Professor X, I was student of yours, taking IDS 001 in 2001. You may not remember me but I will always remember you. During my last class with you I had asked a question that prompted you to go on a 25 minute rant. At one point during your speech you said that we could have a conference and invite the foremost thinkers in the field of IDS and at no point during that conference would anyone ask the question I had just posed. I dropped your class that same day. I did not enjoy being ridiculed by you for 25 minutes. Moreover, there is no excuse for such derisive treatment. You may be well respected in your field but that doesn't give you the right to treat people the way you treated me. Ultimately what I would like is an apology. And, I would like to remind you that as an educator your actions can have far reaching consequences. You can take heart in knowing some good came out of my experience with you. I will use you as model for how not to act as an educator.

It was at this point that I accidently hit send instead of save. Maybe it wasn't an accident. I had to send another e-mail with my name on it so the professor could at least know who his attacker was. His response back was not at all what I expected. It was a sincere apology.

For some reason I fell apart in the Masters program. It has weighed heavily on me for years but no more. I've been thinking that I would actually like to teach in a post secondary institution. I've been thinking a lot of things but I'm not ruling this one out.

Monday, September 22, 2008

heaven restores you in life

Not long ago I stumbled across Creative Fusion: 9 Steps to Reshaping Your Life by Norbert Ispin. I’m not normally one for self help books – they all seem to repackage the same information, and I think they're a waste of time. However, this book was in the bargain bin and my life is in need of a little restructuring. As well, I liked the quick preview of Ispin’s view of the world on the book's jacket. I may be violating several copy write laws but here’s an excerpt:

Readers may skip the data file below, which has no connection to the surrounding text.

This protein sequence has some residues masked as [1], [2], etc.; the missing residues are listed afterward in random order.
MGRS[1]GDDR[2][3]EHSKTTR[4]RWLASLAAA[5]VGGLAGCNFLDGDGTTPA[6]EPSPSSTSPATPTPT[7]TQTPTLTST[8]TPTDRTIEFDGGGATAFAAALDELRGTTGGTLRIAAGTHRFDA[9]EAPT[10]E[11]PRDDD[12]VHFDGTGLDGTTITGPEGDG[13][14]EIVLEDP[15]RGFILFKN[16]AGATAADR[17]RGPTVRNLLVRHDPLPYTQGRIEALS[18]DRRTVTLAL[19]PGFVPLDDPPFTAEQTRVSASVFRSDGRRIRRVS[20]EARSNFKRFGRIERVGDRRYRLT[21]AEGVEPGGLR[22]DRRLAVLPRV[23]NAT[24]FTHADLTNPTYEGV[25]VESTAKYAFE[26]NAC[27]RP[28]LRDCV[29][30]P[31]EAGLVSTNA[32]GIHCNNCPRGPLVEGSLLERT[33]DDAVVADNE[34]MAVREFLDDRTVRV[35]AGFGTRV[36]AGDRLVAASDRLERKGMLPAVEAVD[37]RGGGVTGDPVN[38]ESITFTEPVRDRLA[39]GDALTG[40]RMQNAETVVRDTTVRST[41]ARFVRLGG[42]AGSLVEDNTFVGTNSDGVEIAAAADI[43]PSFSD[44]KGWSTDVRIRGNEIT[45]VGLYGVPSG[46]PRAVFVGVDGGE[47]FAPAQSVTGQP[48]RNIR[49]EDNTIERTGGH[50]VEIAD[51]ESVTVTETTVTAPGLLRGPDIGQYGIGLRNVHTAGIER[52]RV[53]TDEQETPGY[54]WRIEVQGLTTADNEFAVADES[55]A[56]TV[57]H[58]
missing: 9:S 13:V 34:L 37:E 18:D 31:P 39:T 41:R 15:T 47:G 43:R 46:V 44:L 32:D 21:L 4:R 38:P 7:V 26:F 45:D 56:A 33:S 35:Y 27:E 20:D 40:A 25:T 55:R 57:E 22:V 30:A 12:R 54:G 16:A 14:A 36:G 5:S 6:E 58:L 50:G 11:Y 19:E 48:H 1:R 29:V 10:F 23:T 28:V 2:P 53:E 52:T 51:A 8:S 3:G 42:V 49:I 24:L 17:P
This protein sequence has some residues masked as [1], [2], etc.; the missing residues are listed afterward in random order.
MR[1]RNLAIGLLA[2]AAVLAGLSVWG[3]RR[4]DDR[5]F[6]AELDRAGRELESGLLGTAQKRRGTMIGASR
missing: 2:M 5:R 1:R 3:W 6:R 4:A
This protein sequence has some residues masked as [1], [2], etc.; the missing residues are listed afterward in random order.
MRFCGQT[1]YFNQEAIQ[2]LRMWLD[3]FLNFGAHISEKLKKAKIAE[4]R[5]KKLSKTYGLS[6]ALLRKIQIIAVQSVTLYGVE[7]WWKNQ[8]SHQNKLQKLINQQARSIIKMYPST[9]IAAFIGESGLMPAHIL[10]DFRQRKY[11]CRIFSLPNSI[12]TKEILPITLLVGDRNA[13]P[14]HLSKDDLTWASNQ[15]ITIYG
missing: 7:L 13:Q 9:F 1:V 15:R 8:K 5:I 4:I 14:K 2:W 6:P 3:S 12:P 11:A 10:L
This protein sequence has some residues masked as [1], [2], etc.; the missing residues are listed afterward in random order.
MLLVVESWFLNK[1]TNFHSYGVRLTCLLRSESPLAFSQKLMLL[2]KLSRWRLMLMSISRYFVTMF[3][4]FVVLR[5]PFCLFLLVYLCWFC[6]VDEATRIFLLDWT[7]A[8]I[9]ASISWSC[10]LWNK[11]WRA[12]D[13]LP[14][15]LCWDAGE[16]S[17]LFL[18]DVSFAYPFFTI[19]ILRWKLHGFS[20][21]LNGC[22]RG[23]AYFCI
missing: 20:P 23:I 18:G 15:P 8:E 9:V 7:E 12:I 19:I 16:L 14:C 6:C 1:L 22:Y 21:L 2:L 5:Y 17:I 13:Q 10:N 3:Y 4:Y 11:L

Humanity is caught in a lonely trap of its own making. On one hand we scour the far reaches of space, hoping that we will come across something that proves we are not the only sentient beings beyond earth. On the other, we explore the smallest particles of our planet, hoping to unlock the mystery of our existence. Neither pursuit has provided us with the answer of why we are here, nor do they make us feel any less alone.

We see these same ideas reflected in religion. Depending on you what you believe, you may either look out to heavens or into yourself. Religion is, of course, far more complex than this but I am using brevity to help make a parallel. Regardless of whether someone has faith, or believes in evolution, or something in-between, we are all searching for meaning. Without it, we feel alone and the loneliness spurns the search and the cycle repeats again.